Taking a lifesaving product or procedure from inspiration to innovative patient care can be a long and difficult path to navigate. For the past 50 years, the cardiologists at Emory University have successfully traveled that path, leading the way in everything from bypass and transplant surgery to angioplasty and stents.
Now, Emory University's Woodruff Health Sciences Center is using the knowledge that comes from five decades of innovation to establish the Emory Center for Device Innovation (CDI). The CDI will prepare projects for outside investment, product development, and commercialization. It will guide promising projects through the difficult "proof of concept" stage of development. The CDI will also help Emory faculty protect their ideas as patentable intellectual property.
Emory cardiothoracic surgeon, Omar Lattouf, MD, PhD, newly appointed director of the CDI states: "The key mission of the center is to streamline the process at Emory so that scientific discoveries can lead to therapeutic products that benefit patients. Emory is rich with innovators, outstanding scientists, and highly capable clinicians who are dedicated to providing the best patient care and academic productivity. It is the right place for developing patient-focused innovations and inventions and encouraging investment in new cutting-edge technologies that will bring less invasive procedures, shorter hospital stays, and speedier recovery."
The Robert W. Woodruff Health Sciences Center supports and funds the CDI under the direction of Michael M.E. Johns, MD, executive vice president for health affairs at Emory University, CEO of the Woodruff Health Sciences Center, and chairman of the board for Emory Healthcare.
"Encouraging innovations, protecting ideas, proving their worth, and then taking them to industry, investors, and collaborators to further advance new discoveries is the key to medical progress," says Dr. Johns. "It's another way in which we are, as an institution, working to make people healthy everywhere."
Academic scientists and physicians have traditionally had difficulty getting their discoveries out of the university and into the marketplace. They often lack the entrepreneurial knowledge to negotiate the process, and many universities have no mechanism to help them develop marketable inventions. The Emory CDI will help scientists and physician/inventors bridge that gap, providing guidance and funding for specific projects at crucial stages of development.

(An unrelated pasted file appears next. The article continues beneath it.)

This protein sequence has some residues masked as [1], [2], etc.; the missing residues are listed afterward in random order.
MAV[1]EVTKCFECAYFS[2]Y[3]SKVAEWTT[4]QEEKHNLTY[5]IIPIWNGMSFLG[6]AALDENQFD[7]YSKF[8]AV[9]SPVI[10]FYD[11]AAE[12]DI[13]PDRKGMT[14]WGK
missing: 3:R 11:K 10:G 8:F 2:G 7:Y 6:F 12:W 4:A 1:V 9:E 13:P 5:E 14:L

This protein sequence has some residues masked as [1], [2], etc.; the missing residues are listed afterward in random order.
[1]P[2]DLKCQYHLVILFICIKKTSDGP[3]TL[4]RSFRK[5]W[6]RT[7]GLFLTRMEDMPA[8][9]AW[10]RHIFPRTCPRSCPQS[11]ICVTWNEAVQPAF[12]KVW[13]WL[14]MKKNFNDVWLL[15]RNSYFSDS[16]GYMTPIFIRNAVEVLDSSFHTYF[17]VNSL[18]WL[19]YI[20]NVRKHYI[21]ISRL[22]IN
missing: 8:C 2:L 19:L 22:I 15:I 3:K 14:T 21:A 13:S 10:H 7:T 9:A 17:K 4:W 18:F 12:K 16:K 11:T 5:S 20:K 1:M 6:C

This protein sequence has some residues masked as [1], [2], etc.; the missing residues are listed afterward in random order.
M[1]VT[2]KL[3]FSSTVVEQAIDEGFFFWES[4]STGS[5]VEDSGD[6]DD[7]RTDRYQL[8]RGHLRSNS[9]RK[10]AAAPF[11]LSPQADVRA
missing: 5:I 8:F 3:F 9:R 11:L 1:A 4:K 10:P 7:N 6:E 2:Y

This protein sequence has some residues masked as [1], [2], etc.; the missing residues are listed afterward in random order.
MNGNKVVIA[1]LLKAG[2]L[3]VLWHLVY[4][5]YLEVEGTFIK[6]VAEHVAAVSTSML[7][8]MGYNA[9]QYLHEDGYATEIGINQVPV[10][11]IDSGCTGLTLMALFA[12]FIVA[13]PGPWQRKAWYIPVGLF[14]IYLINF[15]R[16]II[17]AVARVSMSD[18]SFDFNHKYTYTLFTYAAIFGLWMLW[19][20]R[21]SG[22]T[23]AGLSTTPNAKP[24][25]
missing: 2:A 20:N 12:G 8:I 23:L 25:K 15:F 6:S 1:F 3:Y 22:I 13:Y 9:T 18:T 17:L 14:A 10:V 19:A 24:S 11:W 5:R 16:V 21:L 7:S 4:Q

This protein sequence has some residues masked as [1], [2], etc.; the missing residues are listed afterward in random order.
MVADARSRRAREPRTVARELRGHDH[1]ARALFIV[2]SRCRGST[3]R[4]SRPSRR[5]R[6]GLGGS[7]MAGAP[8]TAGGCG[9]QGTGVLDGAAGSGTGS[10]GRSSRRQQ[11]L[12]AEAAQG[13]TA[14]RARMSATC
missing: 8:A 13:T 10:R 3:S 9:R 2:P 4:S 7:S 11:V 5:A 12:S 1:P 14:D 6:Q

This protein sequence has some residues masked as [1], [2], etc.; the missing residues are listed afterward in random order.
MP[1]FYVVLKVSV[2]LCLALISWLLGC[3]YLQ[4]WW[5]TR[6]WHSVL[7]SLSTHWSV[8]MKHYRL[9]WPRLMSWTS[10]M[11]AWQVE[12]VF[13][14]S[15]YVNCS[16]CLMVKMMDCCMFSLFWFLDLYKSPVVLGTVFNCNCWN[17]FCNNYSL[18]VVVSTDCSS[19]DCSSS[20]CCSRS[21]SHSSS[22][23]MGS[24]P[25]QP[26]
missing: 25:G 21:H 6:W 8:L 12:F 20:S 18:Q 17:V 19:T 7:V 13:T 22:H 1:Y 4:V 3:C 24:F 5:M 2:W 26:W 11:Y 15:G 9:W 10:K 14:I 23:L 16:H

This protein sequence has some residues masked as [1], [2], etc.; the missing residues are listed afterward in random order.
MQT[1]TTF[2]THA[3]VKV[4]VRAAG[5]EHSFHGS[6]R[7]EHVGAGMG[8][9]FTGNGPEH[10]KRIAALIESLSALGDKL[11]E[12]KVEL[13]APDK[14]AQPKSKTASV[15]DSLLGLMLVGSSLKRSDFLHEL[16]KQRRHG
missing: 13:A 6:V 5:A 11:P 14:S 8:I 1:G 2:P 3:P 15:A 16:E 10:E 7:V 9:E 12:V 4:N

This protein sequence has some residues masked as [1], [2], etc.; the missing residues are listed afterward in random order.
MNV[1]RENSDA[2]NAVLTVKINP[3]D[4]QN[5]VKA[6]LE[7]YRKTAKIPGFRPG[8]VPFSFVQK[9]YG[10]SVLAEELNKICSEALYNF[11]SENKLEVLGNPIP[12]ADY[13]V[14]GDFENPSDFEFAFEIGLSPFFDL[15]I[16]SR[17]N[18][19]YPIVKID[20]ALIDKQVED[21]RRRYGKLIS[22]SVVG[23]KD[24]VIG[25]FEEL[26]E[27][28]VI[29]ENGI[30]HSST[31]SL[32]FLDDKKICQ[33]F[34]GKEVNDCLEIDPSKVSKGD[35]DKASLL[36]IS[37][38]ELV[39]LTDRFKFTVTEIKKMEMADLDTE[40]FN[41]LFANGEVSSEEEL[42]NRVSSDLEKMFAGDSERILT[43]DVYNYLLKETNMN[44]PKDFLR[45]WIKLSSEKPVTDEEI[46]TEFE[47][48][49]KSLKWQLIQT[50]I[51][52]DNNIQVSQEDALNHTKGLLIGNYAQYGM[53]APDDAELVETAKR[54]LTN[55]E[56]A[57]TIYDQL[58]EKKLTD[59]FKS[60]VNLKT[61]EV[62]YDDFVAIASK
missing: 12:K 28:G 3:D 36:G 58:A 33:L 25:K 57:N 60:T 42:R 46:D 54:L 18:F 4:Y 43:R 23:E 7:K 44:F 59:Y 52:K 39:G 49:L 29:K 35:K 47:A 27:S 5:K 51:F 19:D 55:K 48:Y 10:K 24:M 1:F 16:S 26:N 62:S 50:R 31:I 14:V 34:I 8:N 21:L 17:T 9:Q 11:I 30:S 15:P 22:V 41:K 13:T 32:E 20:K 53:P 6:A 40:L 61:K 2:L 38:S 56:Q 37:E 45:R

"Proving the concepts behind the inventions can be costly and time consuming," Dr. Lattouf says. "But proof is necessary to attract the investment dollars needed to take inventions to market and make them available for patients and doctors everywhere."
The CDI, in close collaboration with the Coulter Department of Biomedical Engineering at Georgia Tech and Emory, will initially focus on one of Emory's historic strengths -- cardiac and vascular devices and therapeutics -- and expand into other clinical specialties and strategic scientific areas across the various disciplines of the University.
Robert Guyton, MD, the internationally-renowned cardiac surgeon and professor and chief of the Division of Cardiothoracic Surgery, Emory University School of Medicine, will coordinate the CDI with the overall strategic plan for the growth of minimally invasive cardiac and vascular interventional services at Emory.
The Emory Heart Center is consistently ranked as one of the nation's top heart programs by "US News & World Report." It is the only heart program in Georgia included in the nation's top 50.
For more information on upcoming events sponsored by the CDI, see www.aimsbiodesign.org.